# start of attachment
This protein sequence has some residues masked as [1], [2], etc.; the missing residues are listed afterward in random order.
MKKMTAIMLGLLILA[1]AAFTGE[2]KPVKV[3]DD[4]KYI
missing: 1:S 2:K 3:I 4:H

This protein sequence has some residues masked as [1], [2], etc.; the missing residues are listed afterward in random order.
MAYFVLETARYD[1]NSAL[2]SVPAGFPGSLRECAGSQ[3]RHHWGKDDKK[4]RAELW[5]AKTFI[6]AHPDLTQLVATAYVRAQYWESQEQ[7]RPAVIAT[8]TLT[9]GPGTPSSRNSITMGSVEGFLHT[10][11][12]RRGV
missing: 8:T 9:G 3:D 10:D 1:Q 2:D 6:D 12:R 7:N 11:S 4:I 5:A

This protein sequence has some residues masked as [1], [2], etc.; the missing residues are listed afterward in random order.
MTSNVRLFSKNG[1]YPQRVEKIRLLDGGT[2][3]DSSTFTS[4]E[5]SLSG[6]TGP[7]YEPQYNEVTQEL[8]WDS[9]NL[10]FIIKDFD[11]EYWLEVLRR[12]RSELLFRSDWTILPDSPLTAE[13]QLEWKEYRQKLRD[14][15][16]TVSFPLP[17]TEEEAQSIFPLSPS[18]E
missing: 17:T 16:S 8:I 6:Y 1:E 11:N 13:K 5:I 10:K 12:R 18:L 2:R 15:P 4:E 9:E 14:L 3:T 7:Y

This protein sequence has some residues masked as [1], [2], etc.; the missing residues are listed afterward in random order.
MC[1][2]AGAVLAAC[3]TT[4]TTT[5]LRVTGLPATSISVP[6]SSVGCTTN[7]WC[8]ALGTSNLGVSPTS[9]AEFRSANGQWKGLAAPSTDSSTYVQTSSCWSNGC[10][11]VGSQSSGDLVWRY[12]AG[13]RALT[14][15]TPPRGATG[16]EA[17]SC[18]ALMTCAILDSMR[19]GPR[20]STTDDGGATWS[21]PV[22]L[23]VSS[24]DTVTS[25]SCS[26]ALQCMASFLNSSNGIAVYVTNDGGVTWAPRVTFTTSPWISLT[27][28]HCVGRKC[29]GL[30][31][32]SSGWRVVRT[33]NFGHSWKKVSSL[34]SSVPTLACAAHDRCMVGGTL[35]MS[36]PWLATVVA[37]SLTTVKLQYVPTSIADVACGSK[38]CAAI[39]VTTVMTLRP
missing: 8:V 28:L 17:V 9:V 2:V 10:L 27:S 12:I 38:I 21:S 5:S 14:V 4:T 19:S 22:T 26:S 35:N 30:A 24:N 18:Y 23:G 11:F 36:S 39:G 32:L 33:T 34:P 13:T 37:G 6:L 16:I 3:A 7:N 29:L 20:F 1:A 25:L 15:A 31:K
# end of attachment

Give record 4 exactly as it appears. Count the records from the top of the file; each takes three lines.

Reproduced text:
This protein sequence has some residues masked as [1], [2], etc.; the missing residues are listed afterward in random order.
MC[1][2]AGAVLAAC[3]TT[4]TTT[5]LRVTGLPATSISVP[6]SSVGCTTN[7]WC[8]ALGTSNLGVSPTS[9]AEFRSANGQWKGLAAPSTDSSTYVQTSSCWSNGC[10][11]VGSQSSGDLVWRY[12]AG[13]RALT[14][15]TPPRGATG[16]EA[17]SC[18]ALMTCAILDSMR[19]GPR[20]STTDDGGATWS[21]PV[22]L[23]VSS[24]DTVTS[25]SCS[26]ALQCMASFLNSSNGIAVYVTNDGGVTWAPRVTFTTSPWISLT[27][28]HCVGRKC[29]GL[30][31][32]SSGWRVVRT[33]NFGHSWKKVSSL[34]SSVPTLACAAHDRCMVGGTL[35]MS[36]PWLATVVA[37]SLTTVKLQYVPTSIADVACGSK[38]CAAI[39]VTTVMTLRP
missing: 8:V 28:L 17:V 9:V 2:V 10:L 27:S 12:I 38:I 21:S 5:S 14:V 4:T 19:S 22:T 26:S 35:N 30:A 24:N 18:Y 23:G 11:F 36:S 39:G 32:L 33:T 34:P 13:T 37:G 6:L 16:I 3:A 7:N 29:L 20:F 1:A 25:L 15:A 31:K